Luxury retailers are scrambling — in as dignified a manner as possible — to hold the attention of well-heeled shoppers who aren’t as immune to recessions as once thought.
This story first appeared in the September 30, 2009 issue of WWD. Subscribe Today.
But the changes they’re making are, in some ways, course corrections marking a return to the roots of luxe with an emphasis on both quality and scarcity. Price, however, has entered the discussion after years of being a secondary concern.
“If the dress is $5,000, it should look like $5,000,” said Joseph M. Boitano, group senior vice president and general merchandise manager at Saks Fifth Avenue.
The price-value relationship, a staple topic for mass-oriented stores, was one of the points tackled in a panel discussion with Boitano, Intermix co-founder and chief executive officer Khajak Keledjian and Chicago boutique owner Ikram Goldman at the WWD Luxury Forum in New York on Sept. 17. The discussion was led by Robert Burke, president and chief executive officer of Robert Burke Associates.
Boitano said the customer is looking for options, such as shoes or handbags at lower prices, but that quality remains paramount.
“If the garment doesn’t look great and it doesn’t look like value, I don’t care what the price is,” he said. “It can be as cheap as cheap and it’s still not going to work.”
Retailers are spending more time trying to better understand — and then meet — the needs of their consumers.
Intermix’s Keledjian said, “You really have to understand the lifestyle, and the psychographic is becoming even more important than the demographic.”
The chain has 26 stores in the U.S., and the ceo said they all require a different approach. Keledjian looks at everything from the hotels his customers stay at to where they wine and dine and what they do for fun to understand their needs.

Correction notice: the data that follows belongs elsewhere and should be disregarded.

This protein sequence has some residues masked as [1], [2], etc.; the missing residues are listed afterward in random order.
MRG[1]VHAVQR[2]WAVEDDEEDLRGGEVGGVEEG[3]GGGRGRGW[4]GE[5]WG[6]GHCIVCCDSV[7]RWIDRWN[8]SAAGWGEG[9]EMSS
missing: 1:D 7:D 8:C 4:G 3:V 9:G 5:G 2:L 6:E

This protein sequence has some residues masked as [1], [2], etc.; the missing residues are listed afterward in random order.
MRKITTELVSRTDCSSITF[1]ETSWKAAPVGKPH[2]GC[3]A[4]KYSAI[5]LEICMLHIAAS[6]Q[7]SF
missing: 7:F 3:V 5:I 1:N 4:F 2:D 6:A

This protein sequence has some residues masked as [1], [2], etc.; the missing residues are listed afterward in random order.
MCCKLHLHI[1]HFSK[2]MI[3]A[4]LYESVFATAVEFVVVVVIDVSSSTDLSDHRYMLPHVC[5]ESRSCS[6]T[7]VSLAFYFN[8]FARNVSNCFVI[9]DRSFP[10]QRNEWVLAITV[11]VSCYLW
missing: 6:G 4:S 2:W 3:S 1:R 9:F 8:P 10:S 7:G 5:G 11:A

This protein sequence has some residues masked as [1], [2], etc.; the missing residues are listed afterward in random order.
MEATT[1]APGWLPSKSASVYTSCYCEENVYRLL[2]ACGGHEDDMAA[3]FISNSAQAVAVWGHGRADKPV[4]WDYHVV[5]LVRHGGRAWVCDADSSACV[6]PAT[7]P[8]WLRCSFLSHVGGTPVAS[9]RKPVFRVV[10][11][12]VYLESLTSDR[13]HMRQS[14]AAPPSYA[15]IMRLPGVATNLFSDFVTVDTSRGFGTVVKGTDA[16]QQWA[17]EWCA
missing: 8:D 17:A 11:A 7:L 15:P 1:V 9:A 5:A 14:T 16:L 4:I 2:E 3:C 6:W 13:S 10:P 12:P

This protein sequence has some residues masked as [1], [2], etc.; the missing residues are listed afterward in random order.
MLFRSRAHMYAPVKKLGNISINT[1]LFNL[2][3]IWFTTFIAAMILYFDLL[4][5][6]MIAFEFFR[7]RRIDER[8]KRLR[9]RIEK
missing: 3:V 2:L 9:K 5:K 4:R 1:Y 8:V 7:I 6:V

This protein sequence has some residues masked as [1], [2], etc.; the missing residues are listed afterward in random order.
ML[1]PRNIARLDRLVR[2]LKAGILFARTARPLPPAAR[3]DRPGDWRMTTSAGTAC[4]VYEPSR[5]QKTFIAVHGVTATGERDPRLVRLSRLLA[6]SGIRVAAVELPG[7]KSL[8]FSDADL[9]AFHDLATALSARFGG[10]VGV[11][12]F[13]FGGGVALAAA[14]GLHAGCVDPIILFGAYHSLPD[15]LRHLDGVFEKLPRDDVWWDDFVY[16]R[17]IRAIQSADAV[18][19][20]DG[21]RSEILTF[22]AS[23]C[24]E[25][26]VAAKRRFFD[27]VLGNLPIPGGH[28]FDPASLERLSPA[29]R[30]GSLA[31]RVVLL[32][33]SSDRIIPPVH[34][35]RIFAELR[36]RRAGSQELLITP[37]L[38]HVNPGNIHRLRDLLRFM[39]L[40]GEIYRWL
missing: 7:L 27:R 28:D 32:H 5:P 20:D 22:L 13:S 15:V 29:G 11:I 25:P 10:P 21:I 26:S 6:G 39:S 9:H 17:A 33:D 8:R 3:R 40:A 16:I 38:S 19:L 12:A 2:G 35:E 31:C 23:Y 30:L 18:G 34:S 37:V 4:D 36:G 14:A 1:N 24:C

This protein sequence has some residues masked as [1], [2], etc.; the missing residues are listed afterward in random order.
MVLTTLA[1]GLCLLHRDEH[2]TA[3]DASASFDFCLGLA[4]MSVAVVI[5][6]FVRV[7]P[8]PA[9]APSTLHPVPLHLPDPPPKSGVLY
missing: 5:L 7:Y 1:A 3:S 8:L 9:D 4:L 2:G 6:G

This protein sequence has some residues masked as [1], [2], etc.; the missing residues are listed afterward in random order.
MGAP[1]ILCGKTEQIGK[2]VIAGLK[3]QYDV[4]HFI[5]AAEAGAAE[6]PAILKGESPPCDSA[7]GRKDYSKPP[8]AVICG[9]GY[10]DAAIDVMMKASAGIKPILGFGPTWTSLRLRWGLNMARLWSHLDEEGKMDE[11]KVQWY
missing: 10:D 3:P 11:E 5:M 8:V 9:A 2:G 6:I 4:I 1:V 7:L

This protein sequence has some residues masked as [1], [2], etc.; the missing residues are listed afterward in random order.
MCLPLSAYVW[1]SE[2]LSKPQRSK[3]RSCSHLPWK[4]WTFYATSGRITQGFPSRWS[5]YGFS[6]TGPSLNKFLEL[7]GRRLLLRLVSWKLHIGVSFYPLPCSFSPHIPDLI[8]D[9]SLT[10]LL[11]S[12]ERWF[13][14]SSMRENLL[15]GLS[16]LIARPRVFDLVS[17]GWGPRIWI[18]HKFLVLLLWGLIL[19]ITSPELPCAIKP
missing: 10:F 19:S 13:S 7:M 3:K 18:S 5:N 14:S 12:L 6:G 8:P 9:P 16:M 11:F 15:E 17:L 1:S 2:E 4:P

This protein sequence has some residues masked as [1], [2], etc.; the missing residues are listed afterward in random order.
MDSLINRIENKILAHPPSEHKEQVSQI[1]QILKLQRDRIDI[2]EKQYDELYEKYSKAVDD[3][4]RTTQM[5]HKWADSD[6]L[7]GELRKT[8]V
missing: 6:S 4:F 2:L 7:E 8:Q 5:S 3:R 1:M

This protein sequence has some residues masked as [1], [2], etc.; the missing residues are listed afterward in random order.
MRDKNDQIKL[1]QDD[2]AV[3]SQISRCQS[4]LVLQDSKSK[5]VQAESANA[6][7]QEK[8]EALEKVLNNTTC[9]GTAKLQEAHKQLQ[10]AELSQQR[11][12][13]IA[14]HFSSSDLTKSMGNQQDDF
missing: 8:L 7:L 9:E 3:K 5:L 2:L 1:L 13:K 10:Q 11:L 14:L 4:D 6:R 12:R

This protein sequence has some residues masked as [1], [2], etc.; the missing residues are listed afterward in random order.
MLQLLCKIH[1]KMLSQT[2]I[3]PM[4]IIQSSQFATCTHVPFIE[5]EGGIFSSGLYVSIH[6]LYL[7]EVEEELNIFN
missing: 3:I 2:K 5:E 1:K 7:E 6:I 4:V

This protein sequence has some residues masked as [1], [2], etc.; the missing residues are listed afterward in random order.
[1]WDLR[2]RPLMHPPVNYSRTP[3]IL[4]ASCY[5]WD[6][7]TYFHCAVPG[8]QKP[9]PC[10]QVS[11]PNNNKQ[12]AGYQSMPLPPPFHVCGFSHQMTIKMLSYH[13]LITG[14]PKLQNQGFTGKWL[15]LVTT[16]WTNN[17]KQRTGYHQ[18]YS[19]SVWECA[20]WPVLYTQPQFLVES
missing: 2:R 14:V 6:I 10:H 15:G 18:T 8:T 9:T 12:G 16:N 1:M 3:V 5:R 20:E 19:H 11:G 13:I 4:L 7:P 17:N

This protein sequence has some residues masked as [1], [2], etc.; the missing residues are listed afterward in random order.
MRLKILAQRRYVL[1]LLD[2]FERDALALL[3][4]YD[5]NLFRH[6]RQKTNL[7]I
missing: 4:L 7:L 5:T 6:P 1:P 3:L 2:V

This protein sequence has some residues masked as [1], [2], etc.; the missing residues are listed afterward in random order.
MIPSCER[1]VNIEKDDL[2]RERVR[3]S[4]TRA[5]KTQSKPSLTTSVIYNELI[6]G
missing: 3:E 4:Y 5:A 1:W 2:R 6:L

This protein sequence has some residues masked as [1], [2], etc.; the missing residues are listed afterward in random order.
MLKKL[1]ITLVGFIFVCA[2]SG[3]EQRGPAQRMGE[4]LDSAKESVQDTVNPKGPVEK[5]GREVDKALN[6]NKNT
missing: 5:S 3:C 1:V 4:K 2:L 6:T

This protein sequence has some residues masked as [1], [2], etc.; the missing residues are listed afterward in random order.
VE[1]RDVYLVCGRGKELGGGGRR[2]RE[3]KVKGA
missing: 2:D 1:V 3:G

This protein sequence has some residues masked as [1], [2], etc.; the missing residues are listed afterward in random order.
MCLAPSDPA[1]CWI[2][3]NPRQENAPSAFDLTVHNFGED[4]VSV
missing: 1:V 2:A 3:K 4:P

“If you have great product, consumers are buying,” he said. “But in today’s market, it’s not OK to be good. You have to be great.”
To entice its shoppers, Intermix has offerings from 250 to 300 vendors in its stores, which cover an average of 2,500 square feet.
For Goldman, who rose to national prominence as a style gatekeeper of sorts for First Lady Michelle Obama, the formula for selling high-end fashions hasn’t changed at her store Ikram, where new looks are combined with personal service and an obvious passion for style.
“We’ve always bought collections that are new and exciting and that aren’t very well-known, in hopes that we can introduce them to the market and introduce them to the clients — and by doing so, it’s made our store stand out a little bit more,” she said.
And although being small can have its disadvantages, Goldman said the size of the operation makes it easy to motivate and communicate with the sales staff.
“Because we’re a mom-and-pop store, we’re always talking,” she said, pointing to outings with her staff to dinner or the movies. This close connection helps create an environment that, along with the styles, keeps customers coming back.
“They actually come to us because they know that we’re going to give them a sense of excitement that they’re not going to get at another stores,” she said.
Goldman also keeps a tight rein on what makes it into her store, returning looks from designers if the fabrics are not as luxurious or the quality isn’t what she expects them to be.
Burke asked the retailers fresh from the tents in Bryant Park at Mercedes-Benz Fashion Week if runway shows were still necessary. The answer was generally yes — if they’re exciting.
“In order for me to process the season and in order for me to process what the designer has created, I have to see it the way that they present it,” Goldman said, who was an enthusiastic fan of Rodarte’s spring offering. “I loathe a collection that just goes down the runway…but I’m inspired by a collection like Rodarte. If we didn’t have fashion shows like that, it wouldn’t be as exciting — and then we’re just selling clothes.”